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When diagnosing liver disease, the healthcare provider looks at the patient's symptoms and conducts a physical exam. In addition, the healthcare provider may ask for a liver biopsy, liver function tests, an ultrasound, a computed tomography (CT) scan, and/or a magnetic resonance imaging (MRI) scan.
Some common liver disease symptoms include the following, each of which are described briefly below:
Jaundice. A yellowing of the skin and eyes.
Ascites. A fluid buildup in the abdominal cavity.
Jaundice is a yellow discoloration of the skin and whites of the eyes due to abnormally high levels of bilirubin (bile pigment) in the bloodstream. Urine is usually dark because of the bilirubin excreted through the kidneys. High levels of bilirubin may be attributed to inflammation, or other abnormalities of the liver cells, or blockage of the bile ducts. Sometimes, jaundice is caused by the breakdown of a large number of red blood cells. This can happen in newborns. Jaundice is usually the first sign, and sometimes the only sign, of liver disease.
Cholestasis means any condition in which bile flow is reduced or stopped. "Chole" refers to bile and "stasis" means "not moving." Bile flow may be blocked inside the liver, outside the liver, or in both places. Symptoms may include:
Pain from the biliary tract (the bile ducts and gallbladder) or pancreas
Some causes of cholestasis include the following:
Alcoholic liver disease
Primary biliary cirrhosis
Hormonal changes during pregnancy
A stone in the bile duct
Bile duct narrowing
Bile duct cancer
Inflammation of the pancreas
Liver enlargement is usually an indicator of liver disease, although there are usually no symptoms associated with a slightly enlarged liver (hepatomegaly). Symptoms of a grossly enlarged liver include abdominal discomfort or "feeling full."
Portal hypertension is high blood pressure in the portal vein, which supplies the liver with blood from the intestine and spleen. Portal hypertension may be due to increased blood pressure in the portal blood vessels, or resistance to blood flow through the liver. Portal hypertension can lead to the growth of new blood vessels (called collaterals) that connect blood flow from the intestine to the general circulation, bypassing the liver. When this happens, substances that are normally removed by the liver pass into the general circulation. Symptoms of portal hypertension may include:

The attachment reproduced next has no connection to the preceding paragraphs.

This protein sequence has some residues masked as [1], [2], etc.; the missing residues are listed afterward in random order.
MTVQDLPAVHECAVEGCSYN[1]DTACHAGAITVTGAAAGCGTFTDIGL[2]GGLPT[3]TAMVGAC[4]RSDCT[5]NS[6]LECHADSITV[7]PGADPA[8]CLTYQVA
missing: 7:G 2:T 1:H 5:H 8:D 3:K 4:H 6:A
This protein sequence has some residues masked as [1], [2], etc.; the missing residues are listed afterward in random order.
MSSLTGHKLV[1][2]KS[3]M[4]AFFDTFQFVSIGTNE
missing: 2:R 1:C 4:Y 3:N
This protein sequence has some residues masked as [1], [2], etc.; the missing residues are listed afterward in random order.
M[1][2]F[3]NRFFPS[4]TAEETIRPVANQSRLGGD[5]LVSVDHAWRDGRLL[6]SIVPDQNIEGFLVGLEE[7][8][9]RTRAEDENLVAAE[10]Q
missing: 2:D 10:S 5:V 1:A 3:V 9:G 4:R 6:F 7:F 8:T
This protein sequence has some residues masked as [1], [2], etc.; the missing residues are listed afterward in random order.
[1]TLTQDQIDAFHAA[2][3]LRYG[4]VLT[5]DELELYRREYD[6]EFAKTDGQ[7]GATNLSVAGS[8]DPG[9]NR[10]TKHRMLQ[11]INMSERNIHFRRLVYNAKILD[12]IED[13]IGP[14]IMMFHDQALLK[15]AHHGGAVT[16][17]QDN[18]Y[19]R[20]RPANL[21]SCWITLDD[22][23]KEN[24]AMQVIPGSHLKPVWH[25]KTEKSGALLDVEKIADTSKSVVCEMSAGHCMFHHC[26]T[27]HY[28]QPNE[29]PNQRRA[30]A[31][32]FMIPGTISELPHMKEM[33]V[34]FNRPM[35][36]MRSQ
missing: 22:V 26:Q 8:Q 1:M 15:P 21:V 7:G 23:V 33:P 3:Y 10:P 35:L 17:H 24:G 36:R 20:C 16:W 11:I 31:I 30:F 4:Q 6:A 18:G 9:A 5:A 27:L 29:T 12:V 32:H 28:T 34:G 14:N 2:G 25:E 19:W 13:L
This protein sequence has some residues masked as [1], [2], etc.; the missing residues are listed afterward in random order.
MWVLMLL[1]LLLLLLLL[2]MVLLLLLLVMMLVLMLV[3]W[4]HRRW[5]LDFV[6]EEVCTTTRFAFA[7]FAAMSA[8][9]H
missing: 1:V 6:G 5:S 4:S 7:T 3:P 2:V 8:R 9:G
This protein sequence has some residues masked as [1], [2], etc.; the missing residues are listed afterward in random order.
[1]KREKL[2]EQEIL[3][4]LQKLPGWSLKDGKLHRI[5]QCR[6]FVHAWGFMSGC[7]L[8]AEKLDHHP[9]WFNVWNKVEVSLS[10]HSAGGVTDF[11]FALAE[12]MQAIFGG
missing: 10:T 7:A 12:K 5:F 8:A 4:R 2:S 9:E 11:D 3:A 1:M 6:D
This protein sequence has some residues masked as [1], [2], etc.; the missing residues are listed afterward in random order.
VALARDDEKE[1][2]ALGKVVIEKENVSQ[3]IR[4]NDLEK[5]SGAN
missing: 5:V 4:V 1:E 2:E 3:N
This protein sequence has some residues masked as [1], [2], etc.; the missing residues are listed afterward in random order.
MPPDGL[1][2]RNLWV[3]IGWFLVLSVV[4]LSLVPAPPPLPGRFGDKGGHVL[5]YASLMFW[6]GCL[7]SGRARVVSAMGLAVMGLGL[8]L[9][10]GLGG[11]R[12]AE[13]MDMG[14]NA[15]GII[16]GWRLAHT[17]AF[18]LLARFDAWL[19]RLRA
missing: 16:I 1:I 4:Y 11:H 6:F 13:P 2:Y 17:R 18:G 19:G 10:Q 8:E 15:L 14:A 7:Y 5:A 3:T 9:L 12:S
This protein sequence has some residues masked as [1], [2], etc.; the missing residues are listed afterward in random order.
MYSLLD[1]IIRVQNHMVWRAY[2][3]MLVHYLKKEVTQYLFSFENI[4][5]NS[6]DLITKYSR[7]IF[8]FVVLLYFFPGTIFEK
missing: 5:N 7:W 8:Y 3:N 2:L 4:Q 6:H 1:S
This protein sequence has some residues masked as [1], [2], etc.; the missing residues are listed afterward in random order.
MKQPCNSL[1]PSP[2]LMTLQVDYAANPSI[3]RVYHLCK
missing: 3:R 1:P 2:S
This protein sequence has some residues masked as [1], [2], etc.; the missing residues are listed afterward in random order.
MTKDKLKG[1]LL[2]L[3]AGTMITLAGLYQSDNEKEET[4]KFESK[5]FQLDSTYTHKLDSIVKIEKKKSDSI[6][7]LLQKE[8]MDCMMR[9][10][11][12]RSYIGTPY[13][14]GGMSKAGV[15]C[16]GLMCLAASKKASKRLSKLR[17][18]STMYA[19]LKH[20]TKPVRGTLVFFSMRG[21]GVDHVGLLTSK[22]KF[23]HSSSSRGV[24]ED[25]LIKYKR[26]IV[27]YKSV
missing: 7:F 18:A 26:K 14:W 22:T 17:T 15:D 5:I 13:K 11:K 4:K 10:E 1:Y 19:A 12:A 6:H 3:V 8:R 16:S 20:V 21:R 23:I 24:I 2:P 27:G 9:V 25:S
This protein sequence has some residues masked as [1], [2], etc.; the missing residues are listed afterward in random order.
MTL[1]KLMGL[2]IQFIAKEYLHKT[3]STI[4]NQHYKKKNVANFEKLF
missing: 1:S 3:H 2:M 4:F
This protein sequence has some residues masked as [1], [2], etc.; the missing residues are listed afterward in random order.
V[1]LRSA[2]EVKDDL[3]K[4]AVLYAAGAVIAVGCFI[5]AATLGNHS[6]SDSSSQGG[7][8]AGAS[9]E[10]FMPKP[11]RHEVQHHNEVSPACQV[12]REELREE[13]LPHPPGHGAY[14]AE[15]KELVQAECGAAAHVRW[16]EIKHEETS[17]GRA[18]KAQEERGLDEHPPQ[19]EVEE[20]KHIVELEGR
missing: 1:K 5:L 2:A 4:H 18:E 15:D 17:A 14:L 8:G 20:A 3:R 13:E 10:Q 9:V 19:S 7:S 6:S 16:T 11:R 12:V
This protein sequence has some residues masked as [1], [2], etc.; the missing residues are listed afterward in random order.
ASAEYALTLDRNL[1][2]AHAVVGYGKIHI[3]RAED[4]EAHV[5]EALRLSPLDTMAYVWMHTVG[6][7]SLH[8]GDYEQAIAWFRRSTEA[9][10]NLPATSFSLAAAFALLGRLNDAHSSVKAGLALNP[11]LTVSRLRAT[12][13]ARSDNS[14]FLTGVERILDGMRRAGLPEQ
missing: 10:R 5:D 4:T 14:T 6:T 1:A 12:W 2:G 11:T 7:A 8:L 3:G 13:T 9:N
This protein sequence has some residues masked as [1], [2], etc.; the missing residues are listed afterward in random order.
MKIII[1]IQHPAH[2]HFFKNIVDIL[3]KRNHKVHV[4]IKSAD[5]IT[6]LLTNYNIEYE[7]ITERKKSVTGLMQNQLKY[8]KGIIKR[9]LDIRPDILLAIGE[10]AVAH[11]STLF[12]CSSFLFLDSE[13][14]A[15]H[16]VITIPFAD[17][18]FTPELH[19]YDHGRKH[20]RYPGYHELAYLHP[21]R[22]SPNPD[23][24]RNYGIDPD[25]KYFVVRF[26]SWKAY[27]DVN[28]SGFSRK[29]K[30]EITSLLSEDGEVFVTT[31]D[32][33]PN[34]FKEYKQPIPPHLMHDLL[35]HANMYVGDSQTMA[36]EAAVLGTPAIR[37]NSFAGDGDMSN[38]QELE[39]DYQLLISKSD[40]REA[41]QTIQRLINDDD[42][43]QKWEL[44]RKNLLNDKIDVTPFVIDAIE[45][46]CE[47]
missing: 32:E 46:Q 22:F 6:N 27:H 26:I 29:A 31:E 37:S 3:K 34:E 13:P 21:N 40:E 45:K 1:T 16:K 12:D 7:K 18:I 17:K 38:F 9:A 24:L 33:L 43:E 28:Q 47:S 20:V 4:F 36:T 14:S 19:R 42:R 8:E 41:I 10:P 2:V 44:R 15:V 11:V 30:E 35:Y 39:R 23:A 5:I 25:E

Development of varicose veins. Varicose veins (esophageal varices) develop most commonly at the lower end of the esophagus and in the stomach lining, although they can develop anywhere from the mouth to the anus.
Esophageal varices are dilated blood vessels within the walls of the lower part of the esophagus that are prone to bleeding. They can appear in people with severe liver disease. A diseased liver can cause portal hypertension. This is high blood pressure in the portal vein. The portal vein supplies the liver with blood. Over time, this pressure causes blood vessels to grow, called collateral blood vessels. These vessels act as channels to divert the blood under high pressure. The extra pressure in these vessels causes them to dilate and become tortuous. These vessels can eventually reach the lower esophagus and stomach. They are prone to rupture. The rupture can lead to significant blood loss from vomiting or from lost blood passing through the gastrointestinal tract. Symptoms of esophageal varices may include:
Painless vomiting of blood
Black, tarry or bloody stools
Decreased urine output
Anemia. A condition that indicates a low red blood cell count.
Ascites is fluid buildup in the abdominal cavity caused by fluid leaks from the surface of the liver and intestine. Ascites due to liver disease usually accompanies other liver disease characteristics, such as portal hypertension. Symptoms of ascites may include a distended abdominal cavity. This causes discomfort and shortness of breath. Causes of ascites may include the following:
Liver cirrhosis (especially cirrhosis caused by alcoholism)
Obstruction of the hepatic vein
Ascites can also be caused by nonliver disorders.
Hepatic encephalopathy is the deterioration of brain function and damage to the nervous system. This is because of toxic substances building up in the blood, which are normally removed by the liver. Liver encephalopathy is also called portal-systemic encephalopathy, hepatic encephalopathy, or hepatic coma. Symptoms may include:
Changes in logical thinking, personality, and behavior
Sluggish speech and movement
Loss of consciousness
Muscle stiffness or tremors
Liver failure is severe deterioration of liver function. Liver failure happens when a large portion of the liver is damaged due to any type of liver disorder. Symptoms may include:
Tendency to bruise or bleed easily
Impaired brain function
General failing health
Loss of appetite
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